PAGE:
Article Index
Astell&Kern AK120 portable player
Page 2
Sound Quality
Measured Performance
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With both Philips Fidelio X1s and my small Jays V-Jays travelling 'phones, the AK120 went appreciably louder than any other player, like the AK100 before it, but the Philips 'phones were insensitive and I found myself up to 65 (75Max) on the volume control, which surprised me. Most players would struggle to drive the Philips loud so I was grateful for the grunt of this player.
     Like the AK100 the AK120 sounded silky smooth and silences were chocolate dark. As before I found myself cranking volume up with clean tracks like Diana Krall’s ‘Narrow Daylight’ (24/96). Piano sounded gorgeously large centre stage and a plucked acoustic bass provided a firm under-pinning to this track. Ms Krall had a close, breathy presence, on both 'phones and Martin Logan Electromotion loudspeakers.
    The player images with slick precision, due to its low jitter.
    Put all this together with the lovely cleanliness of 24bit and the sonic result is fabulous precision, without that clinical sterility of so much digital. This makes everything so much more enjoyable and accessible. The soaring Hammond organ at the start of Tom Petty’s ‘Refugee” (24/96) swirled through my lounge and the drum kit delivered a firm thump through the Electromotions: this is Rock wrought large and the AK120 delivered it with an easily enjoyed gusto. Detail was unforced but abundant, and dynamics obvious; I fancy this player has slightly better bass strength and definition through its upgraded output amplifiers, against the AK100. My attention was repeatedly drawn to percussion, like a solo drum exercising one bass bin on Roberta Flack’s “Killing Me Softly” (24/192).  Yes, this is an analogue recording from 1973; I also played Otis Redding’s ‘Dock of the Bay’ (24/192) from 1967 and both transcriptions were captivating, delicious insight into the original analogue master making both songs come across as raw and moving.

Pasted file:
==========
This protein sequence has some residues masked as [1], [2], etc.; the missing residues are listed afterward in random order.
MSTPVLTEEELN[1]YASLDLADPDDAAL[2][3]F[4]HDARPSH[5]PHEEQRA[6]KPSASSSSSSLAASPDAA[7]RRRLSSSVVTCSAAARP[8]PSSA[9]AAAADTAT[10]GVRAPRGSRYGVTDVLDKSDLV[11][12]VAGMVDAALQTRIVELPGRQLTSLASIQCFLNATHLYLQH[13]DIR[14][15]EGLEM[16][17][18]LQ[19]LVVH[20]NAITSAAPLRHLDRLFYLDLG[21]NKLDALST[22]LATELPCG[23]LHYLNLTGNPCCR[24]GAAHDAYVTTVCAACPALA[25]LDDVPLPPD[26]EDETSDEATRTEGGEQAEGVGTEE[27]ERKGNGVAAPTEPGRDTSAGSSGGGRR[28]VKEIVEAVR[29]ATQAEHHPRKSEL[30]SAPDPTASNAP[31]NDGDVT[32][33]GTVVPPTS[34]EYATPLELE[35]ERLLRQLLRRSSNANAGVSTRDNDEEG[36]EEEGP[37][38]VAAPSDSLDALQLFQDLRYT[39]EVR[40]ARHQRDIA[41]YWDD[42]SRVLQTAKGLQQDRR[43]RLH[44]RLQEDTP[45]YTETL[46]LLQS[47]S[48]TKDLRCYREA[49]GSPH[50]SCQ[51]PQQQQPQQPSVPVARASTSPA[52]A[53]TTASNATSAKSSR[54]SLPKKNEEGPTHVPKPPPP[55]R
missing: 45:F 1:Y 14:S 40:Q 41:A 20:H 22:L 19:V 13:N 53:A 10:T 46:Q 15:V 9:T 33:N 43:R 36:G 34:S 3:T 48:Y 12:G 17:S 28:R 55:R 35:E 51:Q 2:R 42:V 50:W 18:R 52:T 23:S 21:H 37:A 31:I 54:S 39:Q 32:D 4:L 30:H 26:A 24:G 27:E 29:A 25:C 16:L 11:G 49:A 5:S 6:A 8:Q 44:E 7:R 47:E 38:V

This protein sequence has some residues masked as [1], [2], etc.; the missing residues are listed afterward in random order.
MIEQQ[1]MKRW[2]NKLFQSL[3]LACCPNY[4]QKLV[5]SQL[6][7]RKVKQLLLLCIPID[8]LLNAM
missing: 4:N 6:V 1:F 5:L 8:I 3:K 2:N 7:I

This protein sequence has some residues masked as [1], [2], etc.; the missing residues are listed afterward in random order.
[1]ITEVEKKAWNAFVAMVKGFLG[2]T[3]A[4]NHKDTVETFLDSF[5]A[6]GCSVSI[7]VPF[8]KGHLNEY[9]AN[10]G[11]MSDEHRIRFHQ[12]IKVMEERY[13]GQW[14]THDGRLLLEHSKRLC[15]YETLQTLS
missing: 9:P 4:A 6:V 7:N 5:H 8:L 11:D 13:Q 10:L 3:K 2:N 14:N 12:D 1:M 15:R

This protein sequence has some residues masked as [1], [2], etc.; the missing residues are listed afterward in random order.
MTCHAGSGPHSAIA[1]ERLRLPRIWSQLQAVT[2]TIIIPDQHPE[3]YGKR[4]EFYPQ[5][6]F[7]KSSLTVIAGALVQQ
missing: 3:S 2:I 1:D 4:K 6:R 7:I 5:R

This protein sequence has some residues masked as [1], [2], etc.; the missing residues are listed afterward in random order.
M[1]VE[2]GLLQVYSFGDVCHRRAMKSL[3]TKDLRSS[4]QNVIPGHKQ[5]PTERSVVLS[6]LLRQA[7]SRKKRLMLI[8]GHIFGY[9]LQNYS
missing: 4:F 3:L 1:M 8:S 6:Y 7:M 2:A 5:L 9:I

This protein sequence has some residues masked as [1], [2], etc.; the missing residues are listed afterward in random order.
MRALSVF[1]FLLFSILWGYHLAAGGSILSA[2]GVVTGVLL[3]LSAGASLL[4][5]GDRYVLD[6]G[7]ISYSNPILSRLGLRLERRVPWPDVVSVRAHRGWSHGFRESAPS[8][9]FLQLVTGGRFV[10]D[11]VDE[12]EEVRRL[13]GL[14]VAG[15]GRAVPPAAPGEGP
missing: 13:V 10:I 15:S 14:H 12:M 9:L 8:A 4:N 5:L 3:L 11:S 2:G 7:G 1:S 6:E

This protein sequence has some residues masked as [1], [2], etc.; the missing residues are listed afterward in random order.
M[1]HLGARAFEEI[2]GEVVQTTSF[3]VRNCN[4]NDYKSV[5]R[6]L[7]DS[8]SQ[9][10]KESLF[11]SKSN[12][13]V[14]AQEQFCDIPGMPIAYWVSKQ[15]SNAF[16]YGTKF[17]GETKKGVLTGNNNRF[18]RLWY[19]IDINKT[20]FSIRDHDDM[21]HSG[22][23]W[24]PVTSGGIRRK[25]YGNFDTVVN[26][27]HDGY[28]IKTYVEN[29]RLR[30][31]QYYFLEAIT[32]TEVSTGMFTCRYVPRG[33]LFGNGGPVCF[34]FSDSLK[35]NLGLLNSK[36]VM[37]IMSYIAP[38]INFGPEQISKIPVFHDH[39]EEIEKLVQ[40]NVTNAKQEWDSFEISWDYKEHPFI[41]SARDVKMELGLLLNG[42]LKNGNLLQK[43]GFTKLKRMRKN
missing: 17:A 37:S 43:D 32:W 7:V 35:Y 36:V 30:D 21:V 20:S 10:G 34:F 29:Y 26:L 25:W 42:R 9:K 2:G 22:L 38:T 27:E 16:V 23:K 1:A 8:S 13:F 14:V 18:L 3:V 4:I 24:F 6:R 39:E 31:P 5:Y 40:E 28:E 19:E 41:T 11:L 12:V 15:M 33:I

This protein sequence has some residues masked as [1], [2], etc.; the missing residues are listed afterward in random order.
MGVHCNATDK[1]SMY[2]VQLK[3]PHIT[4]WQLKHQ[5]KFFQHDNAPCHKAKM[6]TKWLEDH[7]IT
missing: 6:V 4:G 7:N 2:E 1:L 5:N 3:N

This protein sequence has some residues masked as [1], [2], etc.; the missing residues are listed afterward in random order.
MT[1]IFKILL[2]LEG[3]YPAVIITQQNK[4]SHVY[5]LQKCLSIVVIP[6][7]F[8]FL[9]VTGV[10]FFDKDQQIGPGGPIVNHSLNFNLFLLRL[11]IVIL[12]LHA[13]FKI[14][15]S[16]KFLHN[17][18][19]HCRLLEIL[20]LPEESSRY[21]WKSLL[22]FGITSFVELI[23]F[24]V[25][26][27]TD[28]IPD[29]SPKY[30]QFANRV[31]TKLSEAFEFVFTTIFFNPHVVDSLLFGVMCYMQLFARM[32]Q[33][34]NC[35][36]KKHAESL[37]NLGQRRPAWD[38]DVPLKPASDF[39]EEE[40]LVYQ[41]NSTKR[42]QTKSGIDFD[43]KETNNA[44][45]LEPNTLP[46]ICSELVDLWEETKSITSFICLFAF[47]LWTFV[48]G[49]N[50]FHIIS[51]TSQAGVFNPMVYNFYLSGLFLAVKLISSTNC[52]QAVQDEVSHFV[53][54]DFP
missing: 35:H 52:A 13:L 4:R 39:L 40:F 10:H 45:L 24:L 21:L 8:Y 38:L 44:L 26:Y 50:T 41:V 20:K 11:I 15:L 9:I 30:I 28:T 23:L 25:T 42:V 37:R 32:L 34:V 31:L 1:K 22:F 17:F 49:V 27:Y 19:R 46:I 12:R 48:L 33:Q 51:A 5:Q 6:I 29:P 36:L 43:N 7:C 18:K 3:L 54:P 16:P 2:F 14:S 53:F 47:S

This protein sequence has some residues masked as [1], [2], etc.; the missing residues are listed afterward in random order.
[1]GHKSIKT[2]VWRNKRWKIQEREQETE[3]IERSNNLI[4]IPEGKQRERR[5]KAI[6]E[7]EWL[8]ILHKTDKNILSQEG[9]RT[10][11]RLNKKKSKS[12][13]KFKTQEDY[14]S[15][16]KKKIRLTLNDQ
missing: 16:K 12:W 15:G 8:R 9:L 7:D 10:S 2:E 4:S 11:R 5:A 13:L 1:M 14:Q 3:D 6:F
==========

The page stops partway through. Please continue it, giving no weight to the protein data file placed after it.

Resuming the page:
Classical music arguably fares better with a player like this. With the Minnesota Orchestra’s rendition of Rimsky-Korsakov’s ‘Dance of the Tumblers’ the orchestra had a scale and might that was convincing, the canvas large and spacious. Horns had a deep fruity quality, strings were lush and smooth as silk – no screech from this player (assuming a good original 24bit recording of course). Switching from 24bit originals to 16bit CD rips on this player made obvious the screech of CD.




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